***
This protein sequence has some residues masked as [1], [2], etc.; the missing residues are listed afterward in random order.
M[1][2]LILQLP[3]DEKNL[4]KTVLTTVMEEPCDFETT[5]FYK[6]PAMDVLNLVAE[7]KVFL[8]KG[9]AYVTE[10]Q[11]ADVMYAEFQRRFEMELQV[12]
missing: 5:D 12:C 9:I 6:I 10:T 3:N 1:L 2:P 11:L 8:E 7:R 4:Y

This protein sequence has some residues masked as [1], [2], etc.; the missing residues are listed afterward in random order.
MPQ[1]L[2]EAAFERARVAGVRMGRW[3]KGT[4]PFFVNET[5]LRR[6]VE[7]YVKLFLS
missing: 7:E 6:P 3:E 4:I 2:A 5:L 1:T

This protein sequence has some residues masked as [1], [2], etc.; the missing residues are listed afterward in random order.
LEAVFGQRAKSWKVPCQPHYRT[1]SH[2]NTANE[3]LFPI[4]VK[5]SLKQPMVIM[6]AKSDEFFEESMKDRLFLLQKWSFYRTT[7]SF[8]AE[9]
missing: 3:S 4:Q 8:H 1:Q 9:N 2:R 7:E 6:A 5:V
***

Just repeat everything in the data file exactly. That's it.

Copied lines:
This protein sequence has some residues masked as [1], [2], etc.; the missing residues are listed afterward in random order.
M[1][2]LILQLP[3]DEKNL[4]KTVLTTVMEEPCDFETT[5]FYK[6]PAMDVLNLVAE[7]KVFL[8]KG[9]AYVTE[10]Q[11]ADVMYAEFQRRFEMELQV[12]
missing: 5:D 12:C 9:I 6:I 10:T 3:N 1:L 2:P 11:L 8:E 7:R 4:Y

This protein sequence has some residues masked as [1], [2], etc.; the missing residues are listed afterward in random order.
MPQ[1]L[2]EAAFERARVAGVRMGRW[3]KGT[4]PFFVNET[5]LRR[6]VE[7]YVKLFLS
missing: 7:E 6:P 3:E 4:I 2:A 5:L 1:T

This protein sequence has some residues masked as [1], [2], etc.; the missing residues are listed afterward in random order.
LEAVFGQRAKSWKVPCQPHYRT[1]SH[2]NTANE[3]LFPI[4]VK[5]SLKQPMVIM[6]AKSDEFFEESMKDRLFLLQKWSFYRTT[7]SF[8]AE[9]
missing: 3:S 4:Q 8:H 1:Q 9:N 2:R 7:E 6:A 5:V